Why My Students Read Their Answers To Me

Early in my teaching days, I developed a strange habit that was a result of countless hours meeting with students; instead of simply reading off the correct answers to my pupils,

I make my students read their answers to me.

Why do I do this?

To preserve what I call Learning Moments.

Admittedly, this technique is far more applicable to the verbal sections of the tests (i.e. English, Reading, Writing and Language) as opposed to Math and Science.

Here's why:

Math (and Science) is a procedural subject. When you engage a math problem and you don't understand it, your brain almost literally exclaims "You don't know what to do".

Furthermore, when I tell you that the correct answer to #5 is the letter "A", your brain still fights back and asks the question "Well, how do I do this problem?" Again, this is all assuming #5 is in the math section.

Hence, teaching moments are very natural in the technical arts because we all want to know the answer to the tough riddle don't we? Our natural curiosity takes over and I have your undivided attention even for a few fleeting moments.

Alas, such is not the case on the verbal side of the test.

Tell a student the correct answer to #10 is the letter "B" [on a Reading section] and his/her brain typically shuts off to further teaching. Instead, the student's eyes take a gander at what I just revealed is the correct answer, then takes about a split second to convince him/herself why that was, indeed, the right response all along. It's as if the tester sheepishly admits, "Ok you got me. I see why that choice was better".

Btw, there are a few students who react completely differently and would rather sit there and debate the merits of THEIR original choices and why the test and its writers must be school dropouts who have very low IQs. Perfectionists, I'm talking to you.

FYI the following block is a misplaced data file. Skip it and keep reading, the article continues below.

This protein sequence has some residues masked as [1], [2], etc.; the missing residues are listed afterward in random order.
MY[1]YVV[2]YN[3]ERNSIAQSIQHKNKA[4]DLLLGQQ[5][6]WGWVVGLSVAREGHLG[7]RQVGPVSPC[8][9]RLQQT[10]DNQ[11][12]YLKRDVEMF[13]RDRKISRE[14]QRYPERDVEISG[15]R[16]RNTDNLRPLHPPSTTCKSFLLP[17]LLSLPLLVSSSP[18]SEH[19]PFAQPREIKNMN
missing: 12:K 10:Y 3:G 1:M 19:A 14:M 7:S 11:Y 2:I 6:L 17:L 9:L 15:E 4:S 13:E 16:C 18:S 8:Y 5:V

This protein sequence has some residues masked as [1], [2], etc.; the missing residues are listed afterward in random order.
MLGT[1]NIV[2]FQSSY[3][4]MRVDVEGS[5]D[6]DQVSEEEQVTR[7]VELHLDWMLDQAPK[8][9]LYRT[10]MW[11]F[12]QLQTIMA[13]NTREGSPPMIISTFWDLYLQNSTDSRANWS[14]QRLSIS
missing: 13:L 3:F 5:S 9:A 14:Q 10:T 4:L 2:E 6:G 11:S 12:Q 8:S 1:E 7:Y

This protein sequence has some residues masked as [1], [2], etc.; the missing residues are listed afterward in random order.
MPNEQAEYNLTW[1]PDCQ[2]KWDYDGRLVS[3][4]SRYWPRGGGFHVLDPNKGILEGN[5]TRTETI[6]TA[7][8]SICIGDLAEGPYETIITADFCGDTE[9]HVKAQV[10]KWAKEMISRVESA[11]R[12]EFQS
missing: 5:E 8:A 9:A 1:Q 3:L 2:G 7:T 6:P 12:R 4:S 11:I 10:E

But for everybody else, the moment is lost. It's like pulling teeth getting them to listen to the correct paths they should have taken BEFORE they knew the correct answers. Imagine talking up a movie's story line after the major twist has already been revealed to your audience. Tough sledding.

It's much easier for people to convince themselves that they know what to do because reading is a subjective experience. Hence if I told you that the author always carried a bias against stereotypical heroine characters, you are able to justify the revealed answer choice even quicker. But if I then asked you to calculate the straight line distance from the top of that author's 5 story house to the end of his driveway's pavements, it wouldn't matter if you knew the answer if you didn't know how to do it in the first place.

By keeping the correct answer choice at bay, even for a few minutes longer, I can successfully teach to the methodology without your inner voice getting in the way.

Give it a shot.

Even if you're not working with Pulido Prep, perhaps ask your instructor not to reveal the correct answers right away.

Then feel free to come back and report what happened.

Good luck out there!

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